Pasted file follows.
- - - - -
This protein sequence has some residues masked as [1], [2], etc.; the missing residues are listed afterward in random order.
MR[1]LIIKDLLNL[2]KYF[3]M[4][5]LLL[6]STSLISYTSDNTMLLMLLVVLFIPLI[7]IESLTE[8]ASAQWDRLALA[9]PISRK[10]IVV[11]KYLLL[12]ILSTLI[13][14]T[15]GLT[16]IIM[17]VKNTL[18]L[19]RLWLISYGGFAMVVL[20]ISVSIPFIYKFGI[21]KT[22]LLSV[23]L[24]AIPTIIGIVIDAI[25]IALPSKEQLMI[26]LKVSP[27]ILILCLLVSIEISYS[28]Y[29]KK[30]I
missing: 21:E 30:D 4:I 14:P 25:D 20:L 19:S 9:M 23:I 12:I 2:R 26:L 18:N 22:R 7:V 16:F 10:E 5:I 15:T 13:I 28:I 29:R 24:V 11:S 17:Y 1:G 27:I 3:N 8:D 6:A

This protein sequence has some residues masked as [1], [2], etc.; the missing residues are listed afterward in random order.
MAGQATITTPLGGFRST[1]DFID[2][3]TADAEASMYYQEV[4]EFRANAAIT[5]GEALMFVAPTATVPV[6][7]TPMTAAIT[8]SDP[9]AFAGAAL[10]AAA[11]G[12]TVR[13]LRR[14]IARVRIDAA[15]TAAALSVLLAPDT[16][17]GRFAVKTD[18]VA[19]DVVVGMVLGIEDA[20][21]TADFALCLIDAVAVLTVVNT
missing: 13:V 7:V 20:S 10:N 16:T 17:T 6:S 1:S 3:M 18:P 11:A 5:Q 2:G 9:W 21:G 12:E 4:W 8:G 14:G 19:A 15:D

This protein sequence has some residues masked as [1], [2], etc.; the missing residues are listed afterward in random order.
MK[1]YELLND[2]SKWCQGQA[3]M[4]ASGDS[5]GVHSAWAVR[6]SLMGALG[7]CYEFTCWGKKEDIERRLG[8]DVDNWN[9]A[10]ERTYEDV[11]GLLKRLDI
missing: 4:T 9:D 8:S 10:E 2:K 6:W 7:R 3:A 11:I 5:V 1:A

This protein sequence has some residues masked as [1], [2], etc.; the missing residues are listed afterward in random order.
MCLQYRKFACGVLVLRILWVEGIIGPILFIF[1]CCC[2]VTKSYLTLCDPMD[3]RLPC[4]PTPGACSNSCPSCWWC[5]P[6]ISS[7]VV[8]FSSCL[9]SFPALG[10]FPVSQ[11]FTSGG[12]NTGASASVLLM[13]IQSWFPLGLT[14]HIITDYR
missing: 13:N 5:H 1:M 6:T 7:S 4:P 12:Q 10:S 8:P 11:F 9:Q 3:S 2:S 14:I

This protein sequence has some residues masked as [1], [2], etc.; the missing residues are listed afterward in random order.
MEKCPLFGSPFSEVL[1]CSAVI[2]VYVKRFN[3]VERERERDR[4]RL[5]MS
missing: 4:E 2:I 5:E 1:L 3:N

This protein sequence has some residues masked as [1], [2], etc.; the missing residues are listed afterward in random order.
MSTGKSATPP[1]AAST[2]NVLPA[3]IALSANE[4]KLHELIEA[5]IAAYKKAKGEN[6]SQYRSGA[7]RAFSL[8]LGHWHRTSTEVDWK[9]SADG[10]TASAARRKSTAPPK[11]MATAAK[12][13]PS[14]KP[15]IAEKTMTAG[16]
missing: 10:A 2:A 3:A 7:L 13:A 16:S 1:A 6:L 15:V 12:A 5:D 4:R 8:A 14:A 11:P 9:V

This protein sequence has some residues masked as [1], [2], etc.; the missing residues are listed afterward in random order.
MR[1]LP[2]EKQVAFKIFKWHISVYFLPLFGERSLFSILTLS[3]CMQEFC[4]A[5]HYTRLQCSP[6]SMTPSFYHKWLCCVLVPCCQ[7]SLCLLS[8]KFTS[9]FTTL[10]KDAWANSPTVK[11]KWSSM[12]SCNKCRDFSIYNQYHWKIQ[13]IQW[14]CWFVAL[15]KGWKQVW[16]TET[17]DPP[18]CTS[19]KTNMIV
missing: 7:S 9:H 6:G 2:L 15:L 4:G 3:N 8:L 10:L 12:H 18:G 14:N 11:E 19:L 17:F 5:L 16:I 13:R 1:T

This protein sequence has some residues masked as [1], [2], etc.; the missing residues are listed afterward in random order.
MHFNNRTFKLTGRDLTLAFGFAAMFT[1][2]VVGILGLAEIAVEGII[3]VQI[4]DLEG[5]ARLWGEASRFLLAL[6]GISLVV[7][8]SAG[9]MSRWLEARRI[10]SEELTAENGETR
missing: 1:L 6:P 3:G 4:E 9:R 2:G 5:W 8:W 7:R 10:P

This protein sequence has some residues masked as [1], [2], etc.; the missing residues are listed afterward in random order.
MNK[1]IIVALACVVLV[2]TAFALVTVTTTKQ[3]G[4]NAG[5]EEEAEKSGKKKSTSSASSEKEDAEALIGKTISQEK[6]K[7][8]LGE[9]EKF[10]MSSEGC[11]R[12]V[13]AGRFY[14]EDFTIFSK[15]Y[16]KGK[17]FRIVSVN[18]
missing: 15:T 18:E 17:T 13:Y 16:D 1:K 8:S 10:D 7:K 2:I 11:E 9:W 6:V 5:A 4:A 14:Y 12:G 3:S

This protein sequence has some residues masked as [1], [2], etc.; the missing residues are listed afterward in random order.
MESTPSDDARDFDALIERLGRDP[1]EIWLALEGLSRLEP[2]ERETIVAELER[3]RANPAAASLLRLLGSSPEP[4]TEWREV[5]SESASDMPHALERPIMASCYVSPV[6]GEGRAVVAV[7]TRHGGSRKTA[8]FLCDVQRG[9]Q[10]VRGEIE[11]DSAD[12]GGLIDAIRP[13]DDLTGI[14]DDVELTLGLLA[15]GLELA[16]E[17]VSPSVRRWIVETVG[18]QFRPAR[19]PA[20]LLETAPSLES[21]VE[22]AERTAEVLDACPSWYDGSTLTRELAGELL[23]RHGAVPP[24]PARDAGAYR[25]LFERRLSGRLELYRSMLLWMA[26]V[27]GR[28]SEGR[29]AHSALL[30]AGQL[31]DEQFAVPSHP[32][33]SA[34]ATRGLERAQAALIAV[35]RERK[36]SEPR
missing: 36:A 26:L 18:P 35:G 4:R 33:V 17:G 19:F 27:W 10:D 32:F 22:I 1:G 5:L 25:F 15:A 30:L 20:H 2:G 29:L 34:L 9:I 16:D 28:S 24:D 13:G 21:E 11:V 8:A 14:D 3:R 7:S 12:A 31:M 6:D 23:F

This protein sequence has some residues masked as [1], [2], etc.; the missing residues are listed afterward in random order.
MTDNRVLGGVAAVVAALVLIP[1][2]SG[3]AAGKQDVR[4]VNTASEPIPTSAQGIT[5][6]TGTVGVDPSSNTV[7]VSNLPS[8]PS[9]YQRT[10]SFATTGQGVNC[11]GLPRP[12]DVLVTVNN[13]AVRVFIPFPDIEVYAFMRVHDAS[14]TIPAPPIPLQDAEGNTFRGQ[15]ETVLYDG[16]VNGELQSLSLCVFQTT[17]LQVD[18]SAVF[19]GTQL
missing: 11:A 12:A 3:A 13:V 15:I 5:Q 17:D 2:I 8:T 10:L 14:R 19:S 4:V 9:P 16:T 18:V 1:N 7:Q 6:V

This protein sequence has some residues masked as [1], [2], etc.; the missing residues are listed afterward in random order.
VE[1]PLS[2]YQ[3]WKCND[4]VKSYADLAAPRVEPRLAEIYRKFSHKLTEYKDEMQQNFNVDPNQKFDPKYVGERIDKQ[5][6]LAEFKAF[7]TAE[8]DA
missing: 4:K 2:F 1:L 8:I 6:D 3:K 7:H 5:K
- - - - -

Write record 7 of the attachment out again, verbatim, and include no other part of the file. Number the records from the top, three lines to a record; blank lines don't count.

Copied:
This protein sequence has some residues masked as [1], [2], etc.; the missing residues are listed afterward in random order.
MR[1]LP[2]EKQVAFKIFKWHISVYFLPLFGERSLFSILTLS[3]CMQEFC[4]A[5]HYTRLQCSP[6]SMTPSFYHKWLCCVLVPCCQ[7]SLCLLS[8]KFTS[9]FTTL[10]KDAWANSPTVK[11]KWSSM[12]SCNKCRDFSIYNQYHWKIQ[13]IQW[14]CWFVAL[15]KGWKQVW[16]TET[17]DPP[18]CTS[19]KTNMIV
missing: 7:S 9:H 6:G 2:L 15:L 4:G 3:N 8:L 10:L 12:H 18:G 14:N 11:E 19:L 17:F 5:L 16:I 13:R 1:T